November 2003
An eating disorder is like nothing I've ever experienced before. It was a cage that I was locked in and whose key was guarded by my own fears, a secret that I shaded everyone from. Nobody knew about my eating disorder - others' knowledge of one's eating disorder is completely under control of the disordered.

I worked in that mindset towards that goal for what seems like forever. It's made up such a huge part of my life yet I still have incredible difficulty explaining and speaking about it without diminishing it's profundity or becoming overwhelmed with confusion. Of course I can't try to explain something I don't yet understand, and I can't expect to feel comfortable telling someone about these experiences that have left me shameful, self-loathing and yet not doing much to stop them for two years.

It's a secret that I'm coming to terms with. I've struggled with it for three years alone, I've been prepared for my decision to recover. How can I expect someone to react when I reveal the darker side of myself to them? How can I make it understandable, even in the slightest way?

July 2004
I'm a little less confused about this than I was in November, so let me start again. Before you tell anyone about your ED you should consider why you want to tell them. It could be necessary for your recovery (e.g. your parents' support and help with therapy) or it could be important to tell a good friend or significant other to help them understand who you are. In my point of view, you should tell someone, but you don't need to tell anyone specifically, and you absolutely don't need to tell everyone. Telling a few people who are very close to you will help you both. Secrets lose power once they're no longer secrets, so it makes a big difference to let someone else know what's going on. Explaining your situation and teaching someone else about it will help you understand it with more clarity and learn something new yourself.

Being nervous about telling someone is completely natural, but if you think about why you're nervous you may feel less inhibited from opening up. You probably have little idea how the person will react. I expect everyone will be confused and shocked, but some people will express this through concern and kindness while others won't know how to express this in any way other than anger or ignorance. Be grateful if they listen to you and ask genuine questions about your experiences and what decisions you have or need to make. If they react angrily, consider why they're reacting this way - because they don't understand why you would do that, because you hid it from them, because you lied to them - and try explaining yourself further.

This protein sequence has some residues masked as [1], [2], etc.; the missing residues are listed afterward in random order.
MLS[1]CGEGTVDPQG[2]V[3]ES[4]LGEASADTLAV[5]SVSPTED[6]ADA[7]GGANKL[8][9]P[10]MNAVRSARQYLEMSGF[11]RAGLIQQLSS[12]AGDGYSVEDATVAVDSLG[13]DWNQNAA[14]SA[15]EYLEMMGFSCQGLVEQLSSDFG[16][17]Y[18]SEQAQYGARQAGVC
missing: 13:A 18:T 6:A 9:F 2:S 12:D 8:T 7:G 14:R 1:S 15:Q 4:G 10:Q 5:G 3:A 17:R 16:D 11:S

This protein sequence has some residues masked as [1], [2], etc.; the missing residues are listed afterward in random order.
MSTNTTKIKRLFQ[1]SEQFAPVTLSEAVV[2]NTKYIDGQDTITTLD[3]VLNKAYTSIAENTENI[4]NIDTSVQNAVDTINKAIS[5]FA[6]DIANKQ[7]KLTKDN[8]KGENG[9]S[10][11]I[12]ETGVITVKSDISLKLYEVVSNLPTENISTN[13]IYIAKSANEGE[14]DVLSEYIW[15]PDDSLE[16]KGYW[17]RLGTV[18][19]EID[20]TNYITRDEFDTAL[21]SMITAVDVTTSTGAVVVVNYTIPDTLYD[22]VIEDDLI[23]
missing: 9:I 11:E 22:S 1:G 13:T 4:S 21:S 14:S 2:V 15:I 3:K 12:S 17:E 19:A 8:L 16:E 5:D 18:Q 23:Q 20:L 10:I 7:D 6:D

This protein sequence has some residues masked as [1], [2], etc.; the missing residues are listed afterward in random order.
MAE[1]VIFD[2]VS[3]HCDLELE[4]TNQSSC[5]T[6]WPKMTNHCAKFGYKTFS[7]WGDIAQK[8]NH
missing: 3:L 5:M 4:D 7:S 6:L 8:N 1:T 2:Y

It can help to write, whether in a journal in preparation to tell someone or in letter form if you feel that would be a better way to confront the issue. Writing a letter gives you more time to think about what you want to say and how you want to say it as well as taking away from the power of tension and anxiety. If you're afraid the person will react unkindly, writing a letter may be a good choice to start; telling them in person puts them on the spot and doesn't give them as much time to think it over. They can read a letter as many times as they need to understand what you have to say.

Don't put yourself down when you're coming out about this. Let the recipient of this message understand how important this is to you - if you make your situation seem petty and unworthy of respect, they will only understand it as petty and unworthy of respect. The opposite extreme of downsizing the disorder would be blowing it up (or even just going into too much detail?) into something that could seem threatening to the recipient. Find a realistic medium. I would include things like the feelings or thoughts you have that go along with your disordered behaviors, your understanding of why you want to recover, and what you're asking from them, which is probably support in general.

If they're really interested in understanding and helping you, that's great, and I hope you can both be comfortable with asking and answering questions. You can always offer material for them to read (e.g. a memoir of someone eating disordered who you can relate to), which I haven't done but I've spoken to others who have found it helpful. Don't be afraid to share anything that you think will be helpful to their understanding, but you don't have to share anything you're not ready to or not comfortable with.

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